“Everyone wants to be a part of a big national team but what a lot of people don’t understand is that (the coaches at Canes Baseball) love you and they want to get you to the next level,” he told PG on Thursday before his scheduled start was cut to 2 1/3 innings due to rain.

“They really care about you and that’s why I’m a part of it. …These kids they come out here every day and they work and that’s what I want to be a part of.”

While the Canes American 17u just missed qualifying for the playoffs at the 17u WWBA, the Canes National 17u were busying themselves winning the whole darn thing. It should really come as no surprised that the American 17u and the National 17u teams exist in perfect harmony, seemingly working in concert to push one another to new heights.

“The relationship is great,” Willoughby said. “We actually travel together, we practice together, we stay at the same hotels; when we’re in the same tournaments we try to get our schedules close together.”

The teams have been known to meet from time-to-time during bracket-play at both PG and non-PG events, and neither has established what could be called a decisive upper-hand. Some of the players are interchangeable, too, and that adds to the feeling of mutual respect.

For instance, the Canes American 17u are not playing at the PG WWBA 17u Elite Championship in Hoover, Ala., July 18-21 but the Canes National 17u are. It’s very likely that several American players will join the National roster for that event.

The bottom line is, outsiders might look at the Canes hierarchy and see a “big brother-little brother” scenario but that’s why they’re outsiders. Sure, the National roster includes more prospects whoe have committed to D-I Power 5 programs and the American might include a few more mid-major commitments but within the organization everybody is on a level playing field.

“These guys probably do have more of a bite, maybe something to prove,” Willoughby said of the American 17u’s. “That might drive this group a little bit, the ‘I’ve got to go out and prove myself a little bit more’ mentality but it’s not a second-tier team by any means.”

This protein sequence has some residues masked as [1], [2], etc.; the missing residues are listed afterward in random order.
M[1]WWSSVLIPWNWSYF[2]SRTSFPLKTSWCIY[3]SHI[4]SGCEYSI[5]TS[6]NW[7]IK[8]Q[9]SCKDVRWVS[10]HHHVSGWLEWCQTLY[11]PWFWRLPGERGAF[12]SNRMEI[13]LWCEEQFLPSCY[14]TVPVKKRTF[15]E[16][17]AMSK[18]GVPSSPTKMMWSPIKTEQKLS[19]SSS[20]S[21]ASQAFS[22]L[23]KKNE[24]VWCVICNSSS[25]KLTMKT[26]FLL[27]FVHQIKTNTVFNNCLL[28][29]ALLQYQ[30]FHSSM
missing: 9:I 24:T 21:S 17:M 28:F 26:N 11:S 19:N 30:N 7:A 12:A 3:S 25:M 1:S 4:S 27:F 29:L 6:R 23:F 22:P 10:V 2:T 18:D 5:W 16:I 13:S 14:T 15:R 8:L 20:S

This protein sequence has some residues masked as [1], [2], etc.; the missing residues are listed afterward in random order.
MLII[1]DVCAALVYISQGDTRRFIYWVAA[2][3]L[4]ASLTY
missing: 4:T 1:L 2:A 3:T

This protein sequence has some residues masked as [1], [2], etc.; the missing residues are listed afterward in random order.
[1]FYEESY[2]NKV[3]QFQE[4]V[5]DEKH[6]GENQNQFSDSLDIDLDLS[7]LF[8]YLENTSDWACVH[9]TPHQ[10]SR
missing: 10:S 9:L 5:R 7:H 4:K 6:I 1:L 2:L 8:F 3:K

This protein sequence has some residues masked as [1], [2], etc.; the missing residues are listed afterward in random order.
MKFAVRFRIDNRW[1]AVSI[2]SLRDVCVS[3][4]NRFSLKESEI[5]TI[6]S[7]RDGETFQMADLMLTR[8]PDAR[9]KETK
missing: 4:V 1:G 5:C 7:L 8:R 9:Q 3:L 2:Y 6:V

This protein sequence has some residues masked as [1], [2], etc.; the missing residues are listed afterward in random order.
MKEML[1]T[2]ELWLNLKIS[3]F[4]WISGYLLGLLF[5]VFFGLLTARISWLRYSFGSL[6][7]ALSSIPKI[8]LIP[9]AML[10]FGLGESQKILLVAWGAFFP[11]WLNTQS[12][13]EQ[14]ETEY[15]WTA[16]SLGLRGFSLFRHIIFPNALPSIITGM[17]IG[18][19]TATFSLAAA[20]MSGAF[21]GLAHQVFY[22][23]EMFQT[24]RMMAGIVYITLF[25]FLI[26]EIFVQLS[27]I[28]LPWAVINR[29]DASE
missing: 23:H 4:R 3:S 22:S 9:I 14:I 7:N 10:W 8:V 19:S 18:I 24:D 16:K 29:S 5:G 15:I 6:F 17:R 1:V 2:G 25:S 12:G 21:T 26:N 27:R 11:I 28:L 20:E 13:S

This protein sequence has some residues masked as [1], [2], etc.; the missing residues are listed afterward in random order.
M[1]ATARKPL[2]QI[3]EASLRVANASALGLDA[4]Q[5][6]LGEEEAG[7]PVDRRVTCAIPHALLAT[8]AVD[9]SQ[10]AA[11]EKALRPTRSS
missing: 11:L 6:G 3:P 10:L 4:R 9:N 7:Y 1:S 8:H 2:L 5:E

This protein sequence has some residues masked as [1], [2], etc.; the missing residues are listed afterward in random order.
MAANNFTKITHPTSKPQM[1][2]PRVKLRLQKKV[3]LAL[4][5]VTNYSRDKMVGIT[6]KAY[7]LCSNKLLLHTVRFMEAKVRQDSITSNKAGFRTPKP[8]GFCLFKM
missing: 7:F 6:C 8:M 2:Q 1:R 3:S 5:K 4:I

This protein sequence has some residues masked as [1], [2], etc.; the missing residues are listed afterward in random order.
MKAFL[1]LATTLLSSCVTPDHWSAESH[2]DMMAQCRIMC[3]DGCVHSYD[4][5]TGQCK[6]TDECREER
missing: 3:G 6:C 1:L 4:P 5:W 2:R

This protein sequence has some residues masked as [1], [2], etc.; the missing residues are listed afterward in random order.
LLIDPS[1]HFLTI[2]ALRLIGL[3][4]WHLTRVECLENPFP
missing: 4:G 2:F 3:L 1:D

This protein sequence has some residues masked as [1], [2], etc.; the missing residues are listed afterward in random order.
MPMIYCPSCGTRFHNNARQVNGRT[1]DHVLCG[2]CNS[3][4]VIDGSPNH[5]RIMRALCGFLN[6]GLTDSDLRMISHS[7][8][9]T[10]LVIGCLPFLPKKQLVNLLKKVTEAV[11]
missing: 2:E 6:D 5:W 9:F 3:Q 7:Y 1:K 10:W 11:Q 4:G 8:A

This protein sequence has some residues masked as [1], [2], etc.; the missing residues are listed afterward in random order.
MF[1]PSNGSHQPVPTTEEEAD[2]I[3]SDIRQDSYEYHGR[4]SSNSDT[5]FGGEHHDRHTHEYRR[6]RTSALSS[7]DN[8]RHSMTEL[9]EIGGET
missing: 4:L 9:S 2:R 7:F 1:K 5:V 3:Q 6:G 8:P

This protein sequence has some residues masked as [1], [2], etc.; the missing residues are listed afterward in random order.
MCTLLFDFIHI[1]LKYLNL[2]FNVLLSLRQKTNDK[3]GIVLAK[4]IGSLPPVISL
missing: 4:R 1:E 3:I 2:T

There is certainly nothing resembling a “sibling rivalry” between the two teams. While the National 17u’s were grinding their way to the WWBA National Championship title, they didn’t have any bigger cheerleaders than the guys on the American 17u roster.

“It’s a lot of fun because I think everybody on this team has a special relationship with them,” Porter said. “Yeah, we’re two different teams but we all know each other, we’re all basically like brothers; we ride the same bus, we stay at the same hotels.

“We don’t really separate from each other, we all hang out as one and do stuff together,” he added. “It was really cool watching my friends win it all; it was really good.”

Willoughby said the thing the Canes American coaches most wanted to see when the team practiced together for the first time was the level of energy the players would bring, and he loved what he saw right from the beginning. These players showed grit and determination from the get-go and didn’t let of it the entire summer.

Then he made an interesting observation:

“The PO’s, they drive the energy bus; they do little things in the dugout that get the rest of the guys going,” Willoughby said, referring to the guys who are pitcher-only.  “They don’t have anything to do that day, so they drive the bus.”

McDermott is among the pitcher-only players to whom Willoughby referred – PO so far at this event, anyway. 2020 righties Ethan Chenault (t-500, UNC-Wilmington) and Chris Clark (t-500), and 2020 lefties Jagger Haynes (t-500, North Carolina) and Justin Honeycutt are others who only pitched during the first five games.

One pool-play loss at the 17u WWBA cost the Canes American 17u a coveted berth in the playoffs. They’ve lost here, too, but the BCS National Championship format is a different animal and they might even be able to slip into the Championship Bracket of the playoffs even with a second loss in game-six.

Regardless of the outcome, this is a team from the Canes Baseball program, one where the players love putting on the uniform and never stop putting in the work required to take home PG national championships.

“Our team really wants to win this one before we go home because this is our last tournament before the fall,” Porter said. “I think a lot of people are hungry for this one, myself included.”